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Atomic blast is recalled

GEORGE Bazzica first went to the atomic bomb-devastated city of Hiroshima when he was only four, but he can remember it vividly, as though it was yesterday – even though it was 65 years ago.

George was part of the Busselton and Sugito Sister Cities Association (BASSCA) group that took paper cranes to the Peace Memorial Park in Hiroshima during their Sugito sister-city visit earlier this month.

The most graphic reminder is the ‘Atomic Bomb Dome’ Hiroshima_Peace_Dome.jpgwhich was the Hiroshima Industry Promotion Hall. The bomb, which exploded about 600m above the structure, killed an estimated 200,000 people.

George went to Hiroshima as a child because his father Victor, who was a flight sergeant in the RAAF, 9ACS (9th Airfield Construction Squadron) went to Japan to help in the rehabilitation of Hiroshima and Iwakuni, south of Hiroshima.

In 1946 his engineering unit was one of the first to enter the city and his family, wife Anne and sons Max and George joined him in late 1947.

The dome, which looks like something on a movie set, as it is unchanged from the time the bomb was dropped, has special significance to George.

“My elder brother Max and I played hide and seek in it. There was no one there to say get out,” he said.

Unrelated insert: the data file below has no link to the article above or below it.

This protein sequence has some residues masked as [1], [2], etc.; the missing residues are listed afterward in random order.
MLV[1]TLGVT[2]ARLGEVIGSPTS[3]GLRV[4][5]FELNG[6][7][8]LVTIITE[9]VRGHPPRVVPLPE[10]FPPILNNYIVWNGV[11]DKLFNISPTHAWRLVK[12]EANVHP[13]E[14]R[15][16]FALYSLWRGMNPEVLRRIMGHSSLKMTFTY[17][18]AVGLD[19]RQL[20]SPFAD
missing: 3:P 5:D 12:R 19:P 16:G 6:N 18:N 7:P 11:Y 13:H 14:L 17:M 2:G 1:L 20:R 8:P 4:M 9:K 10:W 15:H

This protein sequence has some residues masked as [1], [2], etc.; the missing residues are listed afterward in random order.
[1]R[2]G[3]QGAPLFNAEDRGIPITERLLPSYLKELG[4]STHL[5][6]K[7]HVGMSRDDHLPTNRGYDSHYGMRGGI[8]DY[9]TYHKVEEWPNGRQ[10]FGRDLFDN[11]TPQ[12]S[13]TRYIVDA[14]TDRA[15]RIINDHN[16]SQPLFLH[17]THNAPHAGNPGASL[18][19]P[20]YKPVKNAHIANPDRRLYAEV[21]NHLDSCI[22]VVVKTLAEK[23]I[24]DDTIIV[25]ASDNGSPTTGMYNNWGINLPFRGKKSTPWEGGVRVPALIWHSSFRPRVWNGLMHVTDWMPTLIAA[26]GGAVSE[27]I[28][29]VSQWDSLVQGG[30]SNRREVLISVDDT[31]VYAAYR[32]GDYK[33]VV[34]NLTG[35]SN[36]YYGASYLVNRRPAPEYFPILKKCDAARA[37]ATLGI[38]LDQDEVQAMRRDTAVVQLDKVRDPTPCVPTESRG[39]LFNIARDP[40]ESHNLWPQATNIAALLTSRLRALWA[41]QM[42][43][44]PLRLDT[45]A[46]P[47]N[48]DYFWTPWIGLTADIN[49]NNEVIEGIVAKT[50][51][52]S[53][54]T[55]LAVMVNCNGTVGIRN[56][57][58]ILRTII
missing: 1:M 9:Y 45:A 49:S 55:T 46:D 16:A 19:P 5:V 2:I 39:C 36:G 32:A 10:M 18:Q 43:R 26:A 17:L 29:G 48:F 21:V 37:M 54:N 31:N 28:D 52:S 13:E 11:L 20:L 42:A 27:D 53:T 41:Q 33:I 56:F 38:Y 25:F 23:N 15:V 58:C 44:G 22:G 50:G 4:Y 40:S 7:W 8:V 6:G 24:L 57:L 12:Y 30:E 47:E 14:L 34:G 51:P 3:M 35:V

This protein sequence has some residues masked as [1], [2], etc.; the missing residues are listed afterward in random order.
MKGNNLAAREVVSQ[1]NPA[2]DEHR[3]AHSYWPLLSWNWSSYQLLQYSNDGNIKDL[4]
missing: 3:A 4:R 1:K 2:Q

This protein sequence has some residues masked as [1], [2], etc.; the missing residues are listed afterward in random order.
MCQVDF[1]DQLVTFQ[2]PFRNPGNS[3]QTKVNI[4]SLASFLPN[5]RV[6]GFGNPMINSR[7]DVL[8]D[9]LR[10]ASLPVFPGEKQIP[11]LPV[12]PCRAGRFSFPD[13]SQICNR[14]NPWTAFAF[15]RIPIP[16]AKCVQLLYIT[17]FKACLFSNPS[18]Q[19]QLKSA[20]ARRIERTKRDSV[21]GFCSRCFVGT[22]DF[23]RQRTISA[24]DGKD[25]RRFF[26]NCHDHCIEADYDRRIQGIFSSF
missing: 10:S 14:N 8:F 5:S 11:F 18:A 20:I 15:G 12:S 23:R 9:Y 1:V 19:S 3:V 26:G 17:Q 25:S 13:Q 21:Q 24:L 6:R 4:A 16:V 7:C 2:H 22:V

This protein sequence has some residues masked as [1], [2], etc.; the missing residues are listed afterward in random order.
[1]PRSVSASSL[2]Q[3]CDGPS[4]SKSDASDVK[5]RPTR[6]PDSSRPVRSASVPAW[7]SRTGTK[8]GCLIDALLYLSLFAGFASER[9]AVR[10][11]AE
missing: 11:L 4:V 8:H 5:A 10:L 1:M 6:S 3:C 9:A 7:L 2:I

What he saw on this visit obviously was totally different to what he witnessed as the child who lived and went to school in the war-ravished city.

“Just the complete change from a child’s eyes,” he said. “It was unbelievable (how the city has been reborn) and it was quite emotional for me.

“So many lives snuffed out in an instant. 

“The bridge on which we were standing on this trip was opposite the ‘Dome’ and was very much in need of repair (when he was there as a child).

“There were dirty smudge marks on the bridge, which we were told much later by our parents were all that remained of people who were on the bridge at the time of the blast. 

“Dad was there only three weeks after the bomb and went back to help clear the harbour of ships that had been scuttled by the Japanese. They were refloated and put back into service for them.

“A big disappointment of this trip was not being allowed back on the base at Iwakuni, to show my wife where I had lived and gone to school when I was a child.

“It was run by the British and then the Australians before it was taken over by the Americans who still control it.

“Being absent so long from there and being only a kid, you doubt your memories and don’t know if they are yours or someone else’s.

“But there were (Japanese) words that were still in my mind’s eye, that I didn’t know the meaning of, such as kaki, which was a persimmon and chotto matte, which my parents always used – wait, or wait a second.

“I think that my returning to Japan after 65 years was  well overdue. I thank BASSCA for giving me and my wife Elizabeth the chance to go on the Sister City exchange.

“The return to Hiroshima and Mia Jyma was very exciting, but also tinged with a few  sad memories of my very young  childhood growing up after WW2 in a small town called Iwakuni near there.

“We hope to be able to get back there at least one more time.

“We will never forget this trip or the many Japanese friends that we made during our stay.”

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